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Scientists find only two rare ‘suicidal’ sea cucumbers


GEORGE TOWN: After three nights of diving, expedition scientists only found two rare nocturnal and “suicidal” Golden Sea Cucumbers in Kedah’s Songsong Islands, the only place that this species is found in the world.

“If I hold it in my hand, it will feel my body heat and commit suicide by dissolving into mush,” said expedition leader Prof Dr Zulfigar Yasin.

Even more amazing is that after both specimens were safely brought to the Centre for Marine and Coastal Studies (Cemacs) in Muka Head, Teluk Bahang, they became three.

The smaller one launched its de­­fence mechanism, said expedition echinoderm specialist Sim Yee Kwang.

“It couldn’t stand the stress of being transported and split itself into two. Now they are se­­parate individuals. The part where the mouth was is turning into a rectum while the original rearend is growing into a new mouth,” Sim said at the centre yesterday.

Cemacs scientists will now try to propagate the Golden Sea Cucum­bers (Stichopus fusiformiossa) using the three specimens.

But to save them from the brink of extinction and protect the 10km coral reef range, the scientists are preparing vital data to convince the Kedah government to gazette the reef into a marine protected area.

One of the Golden Sea Cucumbers from Songsong islands moving in the holding tank of the Centre of Marine and Coastal Studies in Muka Head, Teluk Bahang. Pix by: ZHAFARAN NASIB/The Star/ 2 October 2017
The sea cucumber in its original state at Cemacs in Muka Head, Teluk Bahang.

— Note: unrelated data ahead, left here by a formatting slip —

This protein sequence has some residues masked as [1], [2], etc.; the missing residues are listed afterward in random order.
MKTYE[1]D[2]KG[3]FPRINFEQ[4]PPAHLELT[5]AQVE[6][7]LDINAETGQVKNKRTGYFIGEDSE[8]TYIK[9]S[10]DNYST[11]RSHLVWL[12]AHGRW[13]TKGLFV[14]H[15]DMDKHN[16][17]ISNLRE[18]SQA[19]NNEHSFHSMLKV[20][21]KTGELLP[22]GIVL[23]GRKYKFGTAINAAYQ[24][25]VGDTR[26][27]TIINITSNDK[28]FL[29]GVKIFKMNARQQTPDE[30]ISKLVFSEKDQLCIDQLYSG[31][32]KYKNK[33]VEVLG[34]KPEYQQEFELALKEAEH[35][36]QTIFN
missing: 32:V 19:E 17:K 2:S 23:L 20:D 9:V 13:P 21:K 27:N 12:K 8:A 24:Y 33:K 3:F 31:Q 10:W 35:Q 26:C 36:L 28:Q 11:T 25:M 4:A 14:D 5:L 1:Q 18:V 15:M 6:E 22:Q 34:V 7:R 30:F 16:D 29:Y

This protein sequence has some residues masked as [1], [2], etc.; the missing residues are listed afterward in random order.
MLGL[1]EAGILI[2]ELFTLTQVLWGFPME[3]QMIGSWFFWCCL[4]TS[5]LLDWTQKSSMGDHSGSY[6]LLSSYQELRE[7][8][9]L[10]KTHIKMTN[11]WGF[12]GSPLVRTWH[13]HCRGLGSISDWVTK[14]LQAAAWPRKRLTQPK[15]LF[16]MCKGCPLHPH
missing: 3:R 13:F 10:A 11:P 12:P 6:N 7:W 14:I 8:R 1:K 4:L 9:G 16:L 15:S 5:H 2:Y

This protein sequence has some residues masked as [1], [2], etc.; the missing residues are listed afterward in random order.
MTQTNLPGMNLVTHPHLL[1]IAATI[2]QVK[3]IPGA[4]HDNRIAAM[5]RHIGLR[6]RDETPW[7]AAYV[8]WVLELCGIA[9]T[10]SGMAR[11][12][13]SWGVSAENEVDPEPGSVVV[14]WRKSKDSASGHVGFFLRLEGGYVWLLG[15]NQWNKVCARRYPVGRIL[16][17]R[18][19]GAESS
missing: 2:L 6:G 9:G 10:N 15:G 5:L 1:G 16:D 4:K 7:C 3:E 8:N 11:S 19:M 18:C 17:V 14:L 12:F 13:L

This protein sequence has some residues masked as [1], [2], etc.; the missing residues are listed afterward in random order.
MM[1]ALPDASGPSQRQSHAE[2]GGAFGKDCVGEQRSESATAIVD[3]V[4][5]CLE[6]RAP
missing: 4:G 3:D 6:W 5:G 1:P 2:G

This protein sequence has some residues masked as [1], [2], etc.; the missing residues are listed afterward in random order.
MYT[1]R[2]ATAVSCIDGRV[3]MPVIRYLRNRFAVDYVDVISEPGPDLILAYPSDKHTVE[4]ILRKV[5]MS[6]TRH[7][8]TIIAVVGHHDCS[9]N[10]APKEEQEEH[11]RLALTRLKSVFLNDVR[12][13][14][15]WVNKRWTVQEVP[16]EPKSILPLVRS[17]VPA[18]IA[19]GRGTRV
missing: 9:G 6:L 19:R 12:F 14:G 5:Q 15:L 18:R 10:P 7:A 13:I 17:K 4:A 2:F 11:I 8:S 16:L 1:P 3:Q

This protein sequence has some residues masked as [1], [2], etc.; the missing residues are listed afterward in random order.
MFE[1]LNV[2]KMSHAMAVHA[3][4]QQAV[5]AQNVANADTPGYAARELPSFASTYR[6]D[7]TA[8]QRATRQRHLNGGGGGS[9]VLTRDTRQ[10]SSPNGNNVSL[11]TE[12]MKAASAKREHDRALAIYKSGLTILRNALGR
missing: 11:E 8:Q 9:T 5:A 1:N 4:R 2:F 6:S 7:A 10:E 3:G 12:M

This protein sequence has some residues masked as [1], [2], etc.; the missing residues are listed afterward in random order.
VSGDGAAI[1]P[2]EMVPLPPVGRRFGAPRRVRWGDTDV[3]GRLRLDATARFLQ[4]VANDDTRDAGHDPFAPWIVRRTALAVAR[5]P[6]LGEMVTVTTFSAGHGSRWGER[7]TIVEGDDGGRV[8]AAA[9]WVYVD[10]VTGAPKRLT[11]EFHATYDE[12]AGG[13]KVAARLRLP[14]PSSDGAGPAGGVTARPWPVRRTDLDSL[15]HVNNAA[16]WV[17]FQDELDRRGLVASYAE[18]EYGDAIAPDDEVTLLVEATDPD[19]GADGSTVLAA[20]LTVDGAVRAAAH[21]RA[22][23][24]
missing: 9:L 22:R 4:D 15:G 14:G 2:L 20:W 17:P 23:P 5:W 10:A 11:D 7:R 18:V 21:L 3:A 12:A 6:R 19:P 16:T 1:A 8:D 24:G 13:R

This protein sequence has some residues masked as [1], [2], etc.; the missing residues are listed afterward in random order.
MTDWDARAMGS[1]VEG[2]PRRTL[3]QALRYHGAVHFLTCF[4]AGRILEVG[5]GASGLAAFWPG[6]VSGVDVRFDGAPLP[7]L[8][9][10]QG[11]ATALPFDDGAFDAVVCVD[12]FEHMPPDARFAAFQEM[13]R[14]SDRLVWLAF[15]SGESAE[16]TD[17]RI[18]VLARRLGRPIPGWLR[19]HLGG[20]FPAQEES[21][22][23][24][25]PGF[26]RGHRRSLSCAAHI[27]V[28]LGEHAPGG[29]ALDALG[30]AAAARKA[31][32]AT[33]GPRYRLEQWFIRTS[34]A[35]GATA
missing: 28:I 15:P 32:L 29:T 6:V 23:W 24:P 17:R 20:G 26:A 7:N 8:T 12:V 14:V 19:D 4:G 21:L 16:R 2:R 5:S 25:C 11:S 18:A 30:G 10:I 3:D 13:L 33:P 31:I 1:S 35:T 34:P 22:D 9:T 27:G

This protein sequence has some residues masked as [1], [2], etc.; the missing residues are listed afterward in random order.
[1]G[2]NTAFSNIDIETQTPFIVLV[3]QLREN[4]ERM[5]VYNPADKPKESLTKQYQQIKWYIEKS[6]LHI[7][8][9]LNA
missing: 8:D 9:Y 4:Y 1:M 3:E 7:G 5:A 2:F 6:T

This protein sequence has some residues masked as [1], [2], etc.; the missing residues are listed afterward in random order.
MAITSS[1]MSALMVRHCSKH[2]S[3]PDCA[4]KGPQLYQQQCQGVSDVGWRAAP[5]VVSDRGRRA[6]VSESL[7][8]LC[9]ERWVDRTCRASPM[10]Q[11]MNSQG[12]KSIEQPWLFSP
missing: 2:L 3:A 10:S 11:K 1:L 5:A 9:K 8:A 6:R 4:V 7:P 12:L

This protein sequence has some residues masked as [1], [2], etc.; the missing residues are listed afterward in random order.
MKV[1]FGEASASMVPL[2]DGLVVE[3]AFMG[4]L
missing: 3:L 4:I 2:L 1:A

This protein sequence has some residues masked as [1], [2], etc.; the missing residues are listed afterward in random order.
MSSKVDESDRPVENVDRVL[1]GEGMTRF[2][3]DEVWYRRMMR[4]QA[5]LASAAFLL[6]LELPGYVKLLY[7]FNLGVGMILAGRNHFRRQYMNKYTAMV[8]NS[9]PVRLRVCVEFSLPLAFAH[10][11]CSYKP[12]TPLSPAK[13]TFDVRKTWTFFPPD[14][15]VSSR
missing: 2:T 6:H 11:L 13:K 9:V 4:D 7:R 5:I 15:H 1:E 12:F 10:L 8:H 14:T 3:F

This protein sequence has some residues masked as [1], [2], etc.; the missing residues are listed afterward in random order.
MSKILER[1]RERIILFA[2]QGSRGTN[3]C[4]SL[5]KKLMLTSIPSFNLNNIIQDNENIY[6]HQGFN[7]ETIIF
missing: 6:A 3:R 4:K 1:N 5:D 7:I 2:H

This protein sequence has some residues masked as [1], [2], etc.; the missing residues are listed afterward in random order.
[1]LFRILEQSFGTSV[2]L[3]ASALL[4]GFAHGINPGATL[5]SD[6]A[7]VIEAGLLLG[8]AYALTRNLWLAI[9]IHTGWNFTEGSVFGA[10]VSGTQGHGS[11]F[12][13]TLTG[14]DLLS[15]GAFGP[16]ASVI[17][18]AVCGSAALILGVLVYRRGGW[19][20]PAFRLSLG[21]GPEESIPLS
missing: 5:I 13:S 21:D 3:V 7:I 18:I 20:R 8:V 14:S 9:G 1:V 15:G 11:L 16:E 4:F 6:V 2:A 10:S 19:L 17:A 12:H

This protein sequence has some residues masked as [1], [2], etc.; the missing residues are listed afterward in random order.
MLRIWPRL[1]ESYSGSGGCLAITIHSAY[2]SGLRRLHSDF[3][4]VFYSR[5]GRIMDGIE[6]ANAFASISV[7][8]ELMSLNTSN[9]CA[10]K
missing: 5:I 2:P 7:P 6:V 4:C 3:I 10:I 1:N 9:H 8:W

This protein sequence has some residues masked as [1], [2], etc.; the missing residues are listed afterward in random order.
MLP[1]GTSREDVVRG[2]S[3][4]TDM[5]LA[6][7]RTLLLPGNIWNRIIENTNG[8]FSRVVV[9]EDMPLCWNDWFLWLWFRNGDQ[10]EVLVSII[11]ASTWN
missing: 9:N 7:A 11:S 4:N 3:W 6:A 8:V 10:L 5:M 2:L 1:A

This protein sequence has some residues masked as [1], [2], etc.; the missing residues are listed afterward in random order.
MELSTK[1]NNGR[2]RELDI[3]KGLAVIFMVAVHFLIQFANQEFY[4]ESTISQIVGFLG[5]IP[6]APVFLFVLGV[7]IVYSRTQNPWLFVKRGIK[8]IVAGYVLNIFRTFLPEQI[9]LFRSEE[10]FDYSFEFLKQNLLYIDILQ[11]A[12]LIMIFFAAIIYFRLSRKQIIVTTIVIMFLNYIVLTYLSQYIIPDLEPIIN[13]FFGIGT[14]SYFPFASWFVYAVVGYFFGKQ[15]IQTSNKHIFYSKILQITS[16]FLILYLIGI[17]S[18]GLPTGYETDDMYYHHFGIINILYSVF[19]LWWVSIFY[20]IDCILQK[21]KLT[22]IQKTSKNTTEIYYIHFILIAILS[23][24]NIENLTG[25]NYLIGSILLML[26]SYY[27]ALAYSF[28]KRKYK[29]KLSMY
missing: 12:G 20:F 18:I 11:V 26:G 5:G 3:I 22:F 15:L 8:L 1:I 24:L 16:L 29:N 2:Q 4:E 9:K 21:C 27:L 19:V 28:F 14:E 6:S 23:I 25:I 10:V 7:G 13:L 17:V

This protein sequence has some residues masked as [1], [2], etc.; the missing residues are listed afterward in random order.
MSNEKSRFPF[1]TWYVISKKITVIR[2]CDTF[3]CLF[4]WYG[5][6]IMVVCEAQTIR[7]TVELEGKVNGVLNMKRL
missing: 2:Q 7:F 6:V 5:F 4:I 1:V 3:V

Although the islands are unpopulated, the scientists were dismayed when they reached Songsong Islands on Sept 27.

They found the islands surrounded by a toxic red tide or harmful algae bloom, usually caused by heavy human pollution.

“We deduced that the bloom is caused by fertiliser from Kedah’s padi fields,” said Dr Zulfigar.

With heavy rain, tonnes of ferti­liser will dissolve and flow into the sea via Sungai Merbok and Sungai Muda estuaries, 16km from Song­song Islands.

“Freshwater is lighter than seawater, so the fertiliser won’t mix until it has flowed farther out.

“These islands are just the right distance from the river mouths for the nutrients to mix with the seawater and create the red tide,” he said.

In spite of the danger, the scientists discovered that the coral reef has struck an unusual symbiotic friendship with the algae and ma­­naged to thrive – for the time being.

Marine biologist and Cemacs director Prof Datuk Dr Aileen Tan called it a “miracle”.

“The acclimatisation is a rare phenomenon and responsible for keeping the fisheries resources of Kedah vibrant,” said Dr Tan.

Marine Parks Department director-general Datuk Dr Sukarno Wagi­man said plans are underway to gazette three of the islands – Pulau Songsong, Pulau Bidan and Pulau Telor – and a rocky outcrop called Tukun Terendak into a marine park.

“We have sent a proposal to the Kedah government, which supports the move. Possibly, a radius of one nautical mile around the area will be a no-take zone while the second nautical mile radius will be a ma­­naged zone.

“We must now develop a public education programme for stakeholders, especially fishermen, to see the value of protecting the islands,” said Dr Sukarno, who attended the closing ceremony of the expedition in Cemacs.

Titled H2O (Highland to Ocean), the expedition was funded by the department and involved 20 ma­rine-based and 30 land-based scientists from nine government agencies who documented the species’ richness and ecosystems of Gunung Jerai and Songsong Islands since Sunday.

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